1898 - 1995
Marion Belle Rood, MD, was one of the great elders in American homeopathy. She practiced in her hometown of Lapeer, Michigan for over fifty years.
She was a pioneer in science and medicine. As the only woman in her physics masters program at the University of Michigan in Ann Arbor, she helped work on the quantum theory during the 1920's.
After two years of teaching mathematics at a convent in Tennessee, she attended New York Homeopathic Medical College as the only female student in her class, graduating in 1932. Harvey Farrington was one of her professors.
She earned her living while going through medical school by tutoring the children of the Rockefeller family. During that period of time, the term "homeopathy" had been dropped from the school's title, in order to maintain accreditation. This was happening in all the remaining homeopathic schools at that time.
Dr. Rood received her advanced training in homeopathy from her family physician, Dr. Harriet Knott, who in her later years, while blind, lived with Dr. Rood supervising her cases.
Dr. Rood was also a colleague of A.H. Grimmer. Grimmer invited her to join his practice in Chicago, which had been Kent's practice. However Dr. Rood wanted to stay in her rural home town and it was in this small town she remained, practicing from 1932-1992.
Her approach to disease was deeply influenced by her understanding of chronic disease and the miasms. Her tremendous understanding of the pathogenesis of disease enabled her to solve the most difficult cases. J.H. Allen's Chronic Miasms was central in her understanding of prescribing medicines miasmatically.
Far advanced of an isopathic application of nosodes, she knew and developed some of the rarer remedies' relationship to the miasms.
Dr. Rood could open to a page in Hering's Guiding Symptoms and find the case before her mirrored there, word for word. She treated multiple generations within families, often in the same morning.
Dr. Rood used homeopathy in treating cancer in hundreds of cases. While there can be no question that homeopathy is effective in many forms of this disease, her results were the constant discussion of the patients who waited outside her door.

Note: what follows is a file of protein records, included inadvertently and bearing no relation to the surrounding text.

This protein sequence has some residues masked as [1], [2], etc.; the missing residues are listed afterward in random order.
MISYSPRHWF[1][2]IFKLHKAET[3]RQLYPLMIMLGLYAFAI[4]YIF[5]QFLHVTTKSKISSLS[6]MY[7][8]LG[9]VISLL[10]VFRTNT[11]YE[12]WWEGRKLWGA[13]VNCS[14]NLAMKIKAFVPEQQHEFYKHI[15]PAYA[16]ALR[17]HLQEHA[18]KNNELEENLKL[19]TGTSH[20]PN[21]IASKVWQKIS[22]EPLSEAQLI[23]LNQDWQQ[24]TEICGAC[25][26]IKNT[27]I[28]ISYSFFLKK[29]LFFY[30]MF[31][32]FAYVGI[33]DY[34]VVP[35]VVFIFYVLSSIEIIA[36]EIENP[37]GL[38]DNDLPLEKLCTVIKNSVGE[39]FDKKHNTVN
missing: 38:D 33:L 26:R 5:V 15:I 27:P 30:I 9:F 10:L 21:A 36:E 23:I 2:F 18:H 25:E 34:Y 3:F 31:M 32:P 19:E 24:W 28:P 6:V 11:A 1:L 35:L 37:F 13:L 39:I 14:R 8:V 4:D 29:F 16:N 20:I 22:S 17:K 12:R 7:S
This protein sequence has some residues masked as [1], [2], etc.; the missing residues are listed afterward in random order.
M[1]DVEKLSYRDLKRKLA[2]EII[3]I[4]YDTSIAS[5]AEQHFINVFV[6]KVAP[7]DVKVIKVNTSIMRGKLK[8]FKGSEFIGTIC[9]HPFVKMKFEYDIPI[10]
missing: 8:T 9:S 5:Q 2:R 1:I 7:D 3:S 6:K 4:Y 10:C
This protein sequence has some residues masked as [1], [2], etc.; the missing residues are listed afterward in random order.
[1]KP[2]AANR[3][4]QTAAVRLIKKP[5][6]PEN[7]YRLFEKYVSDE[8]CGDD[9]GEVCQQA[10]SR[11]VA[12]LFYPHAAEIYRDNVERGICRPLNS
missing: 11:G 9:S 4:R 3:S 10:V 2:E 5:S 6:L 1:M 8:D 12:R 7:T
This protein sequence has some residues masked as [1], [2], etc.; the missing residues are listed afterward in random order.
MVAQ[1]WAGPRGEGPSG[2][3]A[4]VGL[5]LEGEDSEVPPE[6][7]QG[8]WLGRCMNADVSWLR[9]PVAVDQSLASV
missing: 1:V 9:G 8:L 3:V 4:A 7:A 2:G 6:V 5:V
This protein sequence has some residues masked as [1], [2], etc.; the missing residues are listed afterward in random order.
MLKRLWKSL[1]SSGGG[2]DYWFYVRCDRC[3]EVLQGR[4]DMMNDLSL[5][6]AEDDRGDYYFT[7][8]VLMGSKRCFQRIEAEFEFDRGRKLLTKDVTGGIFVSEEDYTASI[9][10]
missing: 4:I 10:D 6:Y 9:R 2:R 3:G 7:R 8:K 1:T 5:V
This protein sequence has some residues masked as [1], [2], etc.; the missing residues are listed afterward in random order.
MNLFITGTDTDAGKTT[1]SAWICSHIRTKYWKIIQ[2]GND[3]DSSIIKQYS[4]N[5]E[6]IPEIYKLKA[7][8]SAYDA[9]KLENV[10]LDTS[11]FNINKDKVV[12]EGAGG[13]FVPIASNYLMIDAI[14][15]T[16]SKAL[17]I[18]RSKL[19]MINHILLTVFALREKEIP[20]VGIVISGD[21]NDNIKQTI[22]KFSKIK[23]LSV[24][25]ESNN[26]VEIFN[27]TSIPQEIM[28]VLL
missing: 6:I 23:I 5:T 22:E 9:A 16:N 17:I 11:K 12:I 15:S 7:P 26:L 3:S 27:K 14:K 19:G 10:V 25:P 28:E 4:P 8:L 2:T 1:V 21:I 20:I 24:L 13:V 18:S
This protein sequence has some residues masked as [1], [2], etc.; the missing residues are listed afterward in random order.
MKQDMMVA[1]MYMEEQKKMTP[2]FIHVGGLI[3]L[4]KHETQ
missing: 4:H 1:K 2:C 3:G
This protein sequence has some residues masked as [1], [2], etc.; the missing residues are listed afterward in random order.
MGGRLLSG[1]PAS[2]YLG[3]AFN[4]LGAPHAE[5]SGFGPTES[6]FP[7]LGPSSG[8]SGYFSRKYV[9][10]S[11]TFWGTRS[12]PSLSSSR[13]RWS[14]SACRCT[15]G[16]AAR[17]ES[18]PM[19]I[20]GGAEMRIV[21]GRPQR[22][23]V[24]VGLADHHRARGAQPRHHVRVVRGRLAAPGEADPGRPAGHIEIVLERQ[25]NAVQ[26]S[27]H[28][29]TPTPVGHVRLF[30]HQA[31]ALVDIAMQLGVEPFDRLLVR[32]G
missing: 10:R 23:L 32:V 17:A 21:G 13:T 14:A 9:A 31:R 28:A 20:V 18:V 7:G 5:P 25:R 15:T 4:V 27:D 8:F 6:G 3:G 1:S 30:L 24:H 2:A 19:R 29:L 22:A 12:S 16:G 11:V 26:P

Stories about Dr. Rood are of a legendary nature. Most of them are true. She lived outside of town where the road turned to dirt. Rood's Lake Road had been named after her grandmother, and was the site of their farmhouse on the edge of a state wilderness preserve.
Dr. Rood had moved to this house after the family house in town, from which she practiced for many years, had been the victim of arson, due to political rivals of her father and brother who were lawyers.
She did not have a telephone, nor take appointments. Her clinic hours began at eleven in the morning. Patients came from around the country and the world to line up on her dirt road.
Cars lined up outside her driveway by eight in the morning. She would open her door and treat the first in line, and continue until till 1 a.m. daily, sometimes later. She worked until the last patient had been treated. Patients would eat picnic lunches, stand on the porch and chat, while waiting.
In Dr. Rood's office in her living room, patients sat amidst piles of books, cats and dogs, dishes covered in lace, and wooden boxes filled with medicines. Records were kept on large file cards.
She sat behind a small wooden side table with Kent and Knerr's Repertories guiding her. Busts of Hahnemann and Hyphatia watched over her. Hyphatia was a young woman mathematician and astronomer from Alexandria, and a leading proponent of neo-platonic thought.
Patients reported that she would leave you with an issue of Scientific American when she went to prepare your remedy, then quiz them about the articles when she returned.
As a scientist, Dr. Rood kept a wide range of journals piled through out the living room in which she saw her patients. She would regularly lecture to her patients on the relationship between homeopathy and current developments in science, whether they could appreciate her insights or not.
She felt strongly that a background in physics was essential for a homeopathic education. She had a tremendous ability to perceive where homeopathy had been confirmed in the scientific literature, or solutions to medical problems in the scientific literature, unsolved due to the lack of homeopathic thinking.
She had special interest in Interferon research, which she felt had proven Hahnemann's description of viral interference as spelled out in the Organon, yet pharmaceutical approaches had failed in utilizing the discovery of interferon effectively.
Along with Dr. Wryth Post Baker she testified before the Senate, to maintain the status of the pharmacopoeia. She also donated vast sums of her personal savings to the legal effort to keep the HPUS an official compendium.
Her life extended over 97 years, from August 11, 1898 to December 22, 1995.
1. American Homeopath
"Marion Belle Rood, MD" 1997
2. J Yasgur
"A Selected Homeopathic Obituary: Rood, Marion Belle"